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Date of Issue: April 29, 2009

Turtle patrol registered, ready

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A loggerhead turtle lingers offshore of Anna Maria Island waiting for the right time and temperature before nesting. Islander Photo: Courtesy Ted Dorenkamp.
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JVolunteers for Anna Maria Island Turtle Watch register for the 2009 nesting season. Islander Photo: Lisa Neff

Anna Maria Island Turtle Watch volunteers registered for duty last week.

And this week the volunteers put on their sandals, flip- flops and Crocs and begin their morning walks looking for signs of nesting turtles on Anna Maria Island beaches.

In about six to eight weeks, the volunteers then also look for signs that hatchling sea turtles have crawled across the sand to take their first swim in the Gulf of Mexico.

Sea turtle nesting season officially begins May 1 on the Florida Gulf Coast.

On April 23, AMITW volunteers gathered at Holmes Beach City Hall for an annual orientation meeting and to sign up to walk a section of beach. The volunteers often work in pairs, generally assigned to walk about a mile of beach once a week looking for tracks and other signs of nesting activity.

The walkers also will look for signs of an aborted nesting attempt or a turtle disorientation.

The orientation was part motivational workshop and part educational forum led by Suzi Fox, AMITW’s executive director and the primary permit holder with the Florida Fish and Wildlife Conservation Commission’s sea turtle nesting program.

Fox characterized the program as a “family reunion” and a lot of new members of the family turned out to register. There were more potential volunteers than walking assignments.

“Are you ready for the turtles?” she asked the crowd in the city commission chambers.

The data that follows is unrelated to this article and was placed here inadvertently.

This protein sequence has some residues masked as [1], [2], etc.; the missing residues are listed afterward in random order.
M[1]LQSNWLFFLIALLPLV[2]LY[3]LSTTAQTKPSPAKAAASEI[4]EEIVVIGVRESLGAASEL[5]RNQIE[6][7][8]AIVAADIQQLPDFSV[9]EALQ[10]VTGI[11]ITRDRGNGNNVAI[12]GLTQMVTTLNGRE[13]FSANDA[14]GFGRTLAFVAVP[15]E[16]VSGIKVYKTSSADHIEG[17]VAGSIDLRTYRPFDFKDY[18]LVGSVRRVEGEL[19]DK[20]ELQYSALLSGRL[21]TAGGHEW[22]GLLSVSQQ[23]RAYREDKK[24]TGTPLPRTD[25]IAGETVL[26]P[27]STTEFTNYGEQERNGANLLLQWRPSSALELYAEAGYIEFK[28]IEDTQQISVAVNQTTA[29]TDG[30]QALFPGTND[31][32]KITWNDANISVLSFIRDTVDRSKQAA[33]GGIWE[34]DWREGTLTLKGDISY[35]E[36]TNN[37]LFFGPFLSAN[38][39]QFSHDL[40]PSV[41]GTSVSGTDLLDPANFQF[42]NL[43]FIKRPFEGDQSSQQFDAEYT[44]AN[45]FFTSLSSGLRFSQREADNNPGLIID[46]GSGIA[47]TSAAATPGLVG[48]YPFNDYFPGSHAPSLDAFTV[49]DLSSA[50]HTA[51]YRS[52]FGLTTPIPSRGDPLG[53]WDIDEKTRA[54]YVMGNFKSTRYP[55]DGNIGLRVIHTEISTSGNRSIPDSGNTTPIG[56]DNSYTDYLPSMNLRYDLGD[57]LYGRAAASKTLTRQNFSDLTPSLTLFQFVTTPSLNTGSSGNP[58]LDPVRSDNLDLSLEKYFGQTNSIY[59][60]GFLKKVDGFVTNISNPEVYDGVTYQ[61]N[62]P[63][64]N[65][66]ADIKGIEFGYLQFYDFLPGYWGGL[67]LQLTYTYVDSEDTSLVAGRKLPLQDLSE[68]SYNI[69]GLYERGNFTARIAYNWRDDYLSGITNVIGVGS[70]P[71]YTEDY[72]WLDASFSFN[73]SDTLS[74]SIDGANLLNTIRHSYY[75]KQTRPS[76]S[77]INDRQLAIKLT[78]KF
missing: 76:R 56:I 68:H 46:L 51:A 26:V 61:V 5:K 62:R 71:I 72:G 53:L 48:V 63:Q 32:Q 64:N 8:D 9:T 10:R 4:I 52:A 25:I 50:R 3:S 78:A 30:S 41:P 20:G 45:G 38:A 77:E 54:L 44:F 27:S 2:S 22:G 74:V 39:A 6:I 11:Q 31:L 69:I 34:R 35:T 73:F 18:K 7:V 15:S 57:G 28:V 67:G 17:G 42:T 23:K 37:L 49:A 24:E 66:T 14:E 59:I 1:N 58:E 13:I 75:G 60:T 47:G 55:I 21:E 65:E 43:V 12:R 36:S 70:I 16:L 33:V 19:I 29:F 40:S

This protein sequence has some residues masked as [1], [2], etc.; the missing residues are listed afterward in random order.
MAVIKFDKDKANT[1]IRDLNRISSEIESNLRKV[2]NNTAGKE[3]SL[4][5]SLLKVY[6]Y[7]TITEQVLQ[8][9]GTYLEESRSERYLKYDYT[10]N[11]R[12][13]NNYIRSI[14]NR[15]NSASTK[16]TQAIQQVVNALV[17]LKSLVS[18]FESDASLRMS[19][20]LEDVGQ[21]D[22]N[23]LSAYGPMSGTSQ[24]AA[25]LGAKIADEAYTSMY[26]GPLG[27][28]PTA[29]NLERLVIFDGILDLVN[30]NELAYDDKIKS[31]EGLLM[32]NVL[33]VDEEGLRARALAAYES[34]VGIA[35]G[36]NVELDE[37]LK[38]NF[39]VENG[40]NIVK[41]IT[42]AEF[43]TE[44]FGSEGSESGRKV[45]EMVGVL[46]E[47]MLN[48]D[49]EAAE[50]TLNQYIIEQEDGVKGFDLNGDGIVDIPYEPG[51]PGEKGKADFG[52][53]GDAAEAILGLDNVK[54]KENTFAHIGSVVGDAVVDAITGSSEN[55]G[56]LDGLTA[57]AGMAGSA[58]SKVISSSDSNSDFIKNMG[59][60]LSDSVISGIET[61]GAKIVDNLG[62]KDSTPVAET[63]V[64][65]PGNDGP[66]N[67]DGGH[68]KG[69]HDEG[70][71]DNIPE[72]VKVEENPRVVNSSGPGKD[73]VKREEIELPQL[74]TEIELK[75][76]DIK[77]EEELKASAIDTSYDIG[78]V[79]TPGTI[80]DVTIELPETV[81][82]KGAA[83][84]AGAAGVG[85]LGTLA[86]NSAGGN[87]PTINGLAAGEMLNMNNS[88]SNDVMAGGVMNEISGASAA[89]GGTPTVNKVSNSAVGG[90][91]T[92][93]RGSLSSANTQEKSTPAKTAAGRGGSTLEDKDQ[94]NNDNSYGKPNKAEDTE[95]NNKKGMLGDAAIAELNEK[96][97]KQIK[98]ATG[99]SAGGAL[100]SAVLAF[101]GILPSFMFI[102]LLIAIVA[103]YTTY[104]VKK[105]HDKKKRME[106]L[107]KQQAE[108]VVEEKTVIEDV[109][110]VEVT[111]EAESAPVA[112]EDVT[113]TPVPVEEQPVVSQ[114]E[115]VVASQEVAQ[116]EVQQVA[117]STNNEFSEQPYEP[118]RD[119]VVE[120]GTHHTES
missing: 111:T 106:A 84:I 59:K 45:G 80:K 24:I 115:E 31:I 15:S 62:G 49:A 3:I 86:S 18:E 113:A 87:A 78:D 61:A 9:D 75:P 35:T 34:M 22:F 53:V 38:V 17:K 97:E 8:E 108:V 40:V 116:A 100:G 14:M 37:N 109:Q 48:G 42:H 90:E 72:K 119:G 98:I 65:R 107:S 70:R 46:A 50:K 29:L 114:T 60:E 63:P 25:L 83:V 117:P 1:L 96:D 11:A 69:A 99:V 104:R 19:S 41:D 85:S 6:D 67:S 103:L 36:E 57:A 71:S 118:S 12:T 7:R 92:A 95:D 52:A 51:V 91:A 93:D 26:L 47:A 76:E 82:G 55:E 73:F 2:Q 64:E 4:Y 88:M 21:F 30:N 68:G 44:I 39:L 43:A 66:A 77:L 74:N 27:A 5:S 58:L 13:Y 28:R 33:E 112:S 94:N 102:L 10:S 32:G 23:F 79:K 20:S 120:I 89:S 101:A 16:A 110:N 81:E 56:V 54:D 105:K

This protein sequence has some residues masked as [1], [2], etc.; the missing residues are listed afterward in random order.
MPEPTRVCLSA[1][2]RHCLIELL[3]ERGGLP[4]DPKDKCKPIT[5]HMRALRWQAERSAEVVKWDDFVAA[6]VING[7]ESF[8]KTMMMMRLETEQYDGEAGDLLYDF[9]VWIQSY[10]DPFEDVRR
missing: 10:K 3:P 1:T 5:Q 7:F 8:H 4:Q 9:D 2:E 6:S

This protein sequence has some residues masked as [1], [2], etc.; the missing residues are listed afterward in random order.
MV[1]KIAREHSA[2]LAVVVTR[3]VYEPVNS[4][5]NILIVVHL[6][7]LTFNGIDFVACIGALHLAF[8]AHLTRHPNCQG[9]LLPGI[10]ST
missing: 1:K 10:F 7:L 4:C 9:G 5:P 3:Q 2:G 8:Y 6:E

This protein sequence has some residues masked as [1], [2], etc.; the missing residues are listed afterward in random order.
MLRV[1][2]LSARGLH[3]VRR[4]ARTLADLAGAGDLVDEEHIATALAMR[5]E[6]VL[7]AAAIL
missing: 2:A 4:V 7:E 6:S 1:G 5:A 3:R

“Yes,” the volunteers collectively called back.

Fox, who has been monitoring the beach since April 1, said when the local Gulf water temperature reaches 80 degrees, “that’s when our girls come in.”

The temperature last Thursday was “up to 74,” she said.

Fox reviewed a list of equipment the walkers should bring on their beach patrols — a cell phone to call in a report, paper and pen for any note-taking, flags to mark a crawl or nest and a bag to collect litter.

She also reviewed lists of do this and don’t do that on the beach, such as do make the walk promptly at sunrise, and do not make the walk during a thunderstorm.

AMITW has collected data on nesting sea turtles since 1982, providing information used to track the status of the endangered animals, as well as chart the impact of changes on the coast. Additional groups around the state provide data to create a composite picture of activity on the coasts — information used by local and county governments, the FWC and the Florida Department of Environmental Protection, as well as federal agencies such as the U.S. Army Corps of Engineers.

Last year, AMITW reported that 10,074 hatchlings emerged from nests on the Island.